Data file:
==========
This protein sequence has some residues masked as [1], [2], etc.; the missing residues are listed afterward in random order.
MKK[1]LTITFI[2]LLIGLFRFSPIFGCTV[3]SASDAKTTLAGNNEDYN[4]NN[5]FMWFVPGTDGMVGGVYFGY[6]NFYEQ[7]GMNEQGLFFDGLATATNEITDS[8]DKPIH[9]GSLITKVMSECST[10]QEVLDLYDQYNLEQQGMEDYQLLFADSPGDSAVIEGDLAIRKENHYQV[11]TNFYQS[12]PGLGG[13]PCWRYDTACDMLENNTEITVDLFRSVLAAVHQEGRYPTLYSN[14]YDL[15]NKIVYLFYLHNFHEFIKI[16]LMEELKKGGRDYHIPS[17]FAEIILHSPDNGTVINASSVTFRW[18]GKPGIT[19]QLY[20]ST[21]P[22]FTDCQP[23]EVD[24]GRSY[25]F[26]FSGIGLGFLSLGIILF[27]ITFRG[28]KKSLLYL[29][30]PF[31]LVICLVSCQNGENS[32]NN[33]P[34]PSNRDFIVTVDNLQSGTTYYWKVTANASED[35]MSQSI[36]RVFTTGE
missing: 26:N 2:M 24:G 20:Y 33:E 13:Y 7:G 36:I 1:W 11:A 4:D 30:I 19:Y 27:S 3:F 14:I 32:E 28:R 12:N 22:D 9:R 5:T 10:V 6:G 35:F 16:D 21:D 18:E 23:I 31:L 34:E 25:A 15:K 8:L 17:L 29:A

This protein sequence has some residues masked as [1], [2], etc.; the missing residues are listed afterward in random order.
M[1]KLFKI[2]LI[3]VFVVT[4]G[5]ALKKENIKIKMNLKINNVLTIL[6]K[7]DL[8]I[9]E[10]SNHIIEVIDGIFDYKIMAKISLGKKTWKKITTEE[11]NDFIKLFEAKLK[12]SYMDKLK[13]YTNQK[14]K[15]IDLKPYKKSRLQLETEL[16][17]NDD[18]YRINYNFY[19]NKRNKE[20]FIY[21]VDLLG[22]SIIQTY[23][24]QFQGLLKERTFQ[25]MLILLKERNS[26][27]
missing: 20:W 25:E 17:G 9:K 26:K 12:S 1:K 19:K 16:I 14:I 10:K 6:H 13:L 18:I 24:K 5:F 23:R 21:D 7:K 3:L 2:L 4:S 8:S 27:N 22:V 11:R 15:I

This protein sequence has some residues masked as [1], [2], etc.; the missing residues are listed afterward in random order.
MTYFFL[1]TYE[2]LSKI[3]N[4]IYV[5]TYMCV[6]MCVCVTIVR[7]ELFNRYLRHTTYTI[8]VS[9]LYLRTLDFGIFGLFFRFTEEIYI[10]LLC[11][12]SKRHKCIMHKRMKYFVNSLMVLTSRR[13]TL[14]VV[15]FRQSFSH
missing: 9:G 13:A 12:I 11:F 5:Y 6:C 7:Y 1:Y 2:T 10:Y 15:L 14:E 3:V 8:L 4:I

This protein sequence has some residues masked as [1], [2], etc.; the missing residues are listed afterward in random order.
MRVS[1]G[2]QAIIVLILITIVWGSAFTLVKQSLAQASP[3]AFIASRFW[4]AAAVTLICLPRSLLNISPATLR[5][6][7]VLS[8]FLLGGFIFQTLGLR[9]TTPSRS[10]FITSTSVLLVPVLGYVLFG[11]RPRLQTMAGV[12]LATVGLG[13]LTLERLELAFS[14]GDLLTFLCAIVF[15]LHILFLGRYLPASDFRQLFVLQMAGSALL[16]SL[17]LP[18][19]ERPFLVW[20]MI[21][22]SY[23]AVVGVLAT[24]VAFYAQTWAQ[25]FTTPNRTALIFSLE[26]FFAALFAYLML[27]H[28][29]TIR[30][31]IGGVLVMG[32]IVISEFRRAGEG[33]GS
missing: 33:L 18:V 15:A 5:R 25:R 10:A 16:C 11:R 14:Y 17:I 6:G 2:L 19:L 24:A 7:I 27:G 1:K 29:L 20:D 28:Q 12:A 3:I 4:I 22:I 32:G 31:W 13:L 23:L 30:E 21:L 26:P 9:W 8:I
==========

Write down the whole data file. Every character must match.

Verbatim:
This protein sequence has some residues masked as [1], [2], etc.; the missing residues are listed afterward in random order.
MKK[1]LTITFI[2]LLIGLFRFSPIFGCTV[3]SASDAKTTLAGNNEDYN[4]NN[5]FMWFVPGTDGMVGGVYFGY[6]NFYEQ[7]GMNEQGLFFDGLATATNEITDS[8]DKPIH[9]GSLITKVMSECST[10]QEVLDLYDQYNLEQQGMEDYQLLFADSPGDSAVIEGDLAIRKENHYQV[11]TNFYQS[12]PGLGG[13]PCWRYDTACDMLENNTEITVDLFRSVLAAVHQEGRYPTLYSN[14]YDL[15]NKIVYLFYLHNFHEFIKI[16]LMEELKKGGRDYHIPS[17]FAEIILHSPDNGTVINASSVTFRW[18]GKPGIT[19]QLY[20]ST[21]P[22]FTDCQP[23]EVD[24]GRSY[25]F[26]FSGIGLGFLSLGIILF[27]ITFRG[28]KKSLLYL[29][30]PF[31]LVICLVSCQNGENS[32]NN[33]P[34]PSNRDFIVTVDNLQSGTTYYWKVTANASED[35]MSQSI[36]RVFTTGE
missing: 26:N 2:M 24:G 20:Y 33:E 13:Y 7:G 36:I 1:W 11:A 4:D 30:I 19:Y 27:S 3:F 14:I 32:E 28:R 12:N 22:D 9:R 5:T 10:V 6:G 35:F 16:D 21:D 18:E 23:I 31:L 34:E 25:A 15:K 8:L 17:L 29:A

This protein sequence has some residues masked as [1], [2], etc.; the missing residues are listed afterward in random order.
M[1]KLFKI[2]LI[3]VFVVT[4]G[5]ALKKENIKIKMNLKINNVLTIL[6]K[7]DL[8]I[9]E[10]SNHIIEVIDGIFDYKIMAKISLGKKTWKKITTEE[11]NDFIKLFEAKLK[12]SYMDKLK[13]YTNQK[14]K[15]IDLKPYKKSRLQLETEL[16][17]NDD[18]YRINYNFY[19]NKRNKE[20]FIY[21]VDLLG[22]SIIQTY[23][24]QFQGLLKERTFQ[25]MLILLKERNS[26][27]
missing: 20:W 25:E 17:G 9:K 26:K 12:S 1:K 19:K 16:I 14:I 10:K 6:H 13:L 18:I 24:K 5:F 23:R 21:D 7:K 3:L 2:L 4:S 8:S 27:N 22:V 11:R 15:I

This protein sequence has some residues masked as [1], [2], etc.; the missing residues are listed afterward in random order.
MTYFFL[1]TYE[2]LSKI[3]N[4]IYV[5]TYMCV[6]MCVCVTIVR[7]ELFNRYLRHTTYTI[8]VS[9]LYLRTLDFGIFGLFFRFTEEIYI[10]LLC[11][12]SKRHKCIMHKRMKYFVNSLMVLTSRR[13]TL[14]VV[15]FRQSFSH
missing: 9:G 13:A 12:I 11:F 5:Y 6:C 7:Y 1:Y 2:T 10:Y 15:L 14:E 3:V 8:L 4:I

This protein sequence has some residues masked as [1], [2], etc.; the missing residues are listed afterward in random order.
MRVS[1]G[2]QAIIVLILITIVWGSAFTLVKQSLAQASP[3]AFIASRFW[4]AAAVTLICLPRSLLNISPATLR[5][6][7]VLS[8]FLLGGFIFQTLGLR[9]TTPSRS[10]FITSTSVLLVPVLGYVLFG[11]RPRLQTMAGV[12]LATVGLG[13]LTLERLELAFS[14]GDLLTFLCAIVF[15]LHILFLGRYLPASDFRQLFVLQMAGSALL[16]SL[17]LP[18][19]ERPFLVW[20]MI[21][22]SY[23]AVVGVLAT[24]VAFYAQTWAQ[25]FTTPNRTALIFSLE[26]FFAALFAYLML[27]H[28][29]TIR[30][31]IGGVLVMG[32]IVISEFRRAGEG[33]GS
missing: 33:L 18:V 15:A 5:R 25:R 10:A 16:C 11:R 14:Y 17:I 6:G 2:L 19:L 24:A 7:I 27:G 1:K 29:L 20:D 28:Q 12:A 3:I 4:I 22:I 32:G 31:W 13:L 23:L 30:E 21:L 26:P 9:W 8:I